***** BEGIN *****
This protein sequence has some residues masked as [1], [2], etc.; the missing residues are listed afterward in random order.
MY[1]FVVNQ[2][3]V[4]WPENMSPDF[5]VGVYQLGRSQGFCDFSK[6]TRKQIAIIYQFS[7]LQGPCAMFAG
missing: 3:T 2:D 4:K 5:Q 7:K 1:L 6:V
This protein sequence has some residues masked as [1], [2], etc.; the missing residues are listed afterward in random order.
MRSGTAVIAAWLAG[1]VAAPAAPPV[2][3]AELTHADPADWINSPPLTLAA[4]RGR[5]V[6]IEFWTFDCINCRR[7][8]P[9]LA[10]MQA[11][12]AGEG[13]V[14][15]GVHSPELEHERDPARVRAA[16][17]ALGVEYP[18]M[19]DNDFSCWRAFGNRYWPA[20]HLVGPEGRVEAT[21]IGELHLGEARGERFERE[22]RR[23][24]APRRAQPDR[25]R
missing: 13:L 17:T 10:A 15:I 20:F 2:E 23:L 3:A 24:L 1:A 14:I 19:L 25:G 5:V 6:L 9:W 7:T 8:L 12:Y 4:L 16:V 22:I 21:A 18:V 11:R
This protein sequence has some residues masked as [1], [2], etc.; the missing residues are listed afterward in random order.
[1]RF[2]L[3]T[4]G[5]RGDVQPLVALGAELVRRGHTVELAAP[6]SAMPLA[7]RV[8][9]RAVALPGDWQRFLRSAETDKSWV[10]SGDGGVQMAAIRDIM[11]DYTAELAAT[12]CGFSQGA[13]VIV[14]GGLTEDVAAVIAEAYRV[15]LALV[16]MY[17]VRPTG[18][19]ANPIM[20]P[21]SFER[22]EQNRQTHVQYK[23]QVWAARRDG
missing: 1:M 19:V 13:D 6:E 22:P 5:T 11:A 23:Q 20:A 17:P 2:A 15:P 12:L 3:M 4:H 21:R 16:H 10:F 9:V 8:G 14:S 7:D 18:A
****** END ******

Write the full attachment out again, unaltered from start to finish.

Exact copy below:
This protein sequence has some residues masked as [1], [2], etc.; the missing residues are listed afterward in random order.
MY[1]FVVNQ[2][3]V[4]WPENMSPDF[5]VGVYQLGRSQGFCDFSK[6]TRKQIAIIYQFS[7]LQGPCAMFAG
missing: 3:T 2:D 4:K 5:Q 7:K 1:L 6:V
This protein sequence has some residues masked as [1], [2], etc.; the missing residues are listed afterward in random order.
MRSGTAVIAAWLAG[1]VAAPAAPPV[2][3]AELTHADPADWINSPPLTLAA[4]RGR[5]V[6]IEFWTFDCINCRR[7][8]P[9]LA[10]MQA[11][12]AGEG[13]V[14][15]GVHSPELEHERDPARVRAA[16][17]ALGVEYP[18]M[19]DNDFSCWRAFGNRYWPA[20]HLVGPEGRVEAT[21]IGELHLGEARGERFERE[22]RR[23][24]APRRAQPDR[25]R
missing: 13:L 17:T 10:A 15:I 20:F 2:E 23:L 3:A 24:L 1:A 14:I 19:L 25:G 5:V 6:L 9:W 7:T 8:L 12:Y 4:L 16:V 22:I 21:A 18:V 11:R
This protein sequence has some residues masked as [1], [2], etc.; the missing residues are listed afterward in random order.
[1]RF[2]L[3]T[4]G[5]RGDVQPLVALGAELVRRGHTVELAAP[6]SAMPLA[7]RV[8][9]RAVALPGDWQRFLRSAETDKSWV[10]SGDGGVQMAAIRDIM[11]DYTAELAAT[12]CGFSQGA[13]VIV[14]GGLTEDVAAVIAEAYRV[15]LALV[16]MY[17]VRPTG[18][19]ANPIM[20]P[21]SFER[22]EQNRQTHVQYK[23]QVWAARRDG
missing: 1:M 19:V 13:D 6:E 22:P 5:T 11:A 23:Q 20:A 17:P 2:A 15:P 12:L 3:M 4:H 21:R 16:H 10:F 9:V 8:G 14:S 7:D 18:A